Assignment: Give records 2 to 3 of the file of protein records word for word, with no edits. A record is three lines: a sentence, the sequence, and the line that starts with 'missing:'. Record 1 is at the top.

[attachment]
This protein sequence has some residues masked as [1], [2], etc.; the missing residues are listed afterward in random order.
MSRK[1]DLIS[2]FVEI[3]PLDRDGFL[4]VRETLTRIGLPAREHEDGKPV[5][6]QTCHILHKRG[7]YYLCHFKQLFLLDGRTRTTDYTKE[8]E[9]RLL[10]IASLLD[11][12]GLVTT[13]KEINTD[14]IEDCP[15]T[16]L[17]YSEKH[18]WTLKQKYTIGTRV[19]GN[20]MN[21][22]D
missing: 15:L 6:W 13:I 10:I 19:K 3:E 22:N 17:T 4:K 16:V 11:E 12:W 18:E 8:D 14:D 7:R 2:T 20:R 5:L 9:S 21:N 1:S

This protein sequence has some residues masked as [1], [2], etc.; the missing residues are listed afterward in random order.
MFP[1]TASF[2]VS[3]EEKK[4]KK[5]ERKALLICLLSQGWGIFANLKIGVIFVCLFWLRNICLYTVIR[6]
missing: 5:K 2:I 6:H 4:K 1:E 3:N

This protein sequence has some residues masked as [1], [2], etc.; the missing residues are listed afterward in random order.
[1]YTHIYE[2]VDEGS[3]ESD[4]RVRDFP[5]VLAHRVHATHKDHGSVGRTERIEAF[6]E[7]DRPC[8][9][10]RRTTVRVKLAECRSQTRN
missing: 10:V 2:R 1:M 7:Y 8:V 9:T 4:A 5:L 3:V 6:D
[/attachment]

This protein sequence has some residues masked as [1], [2], etc.; the missing residues are listed afterward in random order.
MFP[1]TASF[2]VS[3]EEKK[4]KK[5]ERKALLICLLSQGWGIFANLKIGVIFVCLFWLRNICLYTVIR[6]
missing: 5:K 2:I 6:H 4:K 1:E 3:N

This protein sequence has some residues masked as [1], [2], etc.; the missing residues are listed afterward in random order.
[1]YTHIYE[2]VDEGS[3]ESD[4]RVRDFP[5]VLAHRVHATHKDHGSVGRTERIEAF[6]E[7]DRPC[8][9][10]RRTTVRVKLAECRSQTRN
missing: 10:V 2:R 1:M 7:Y 8:V 9:T 4:A 5:L 3:V 6:D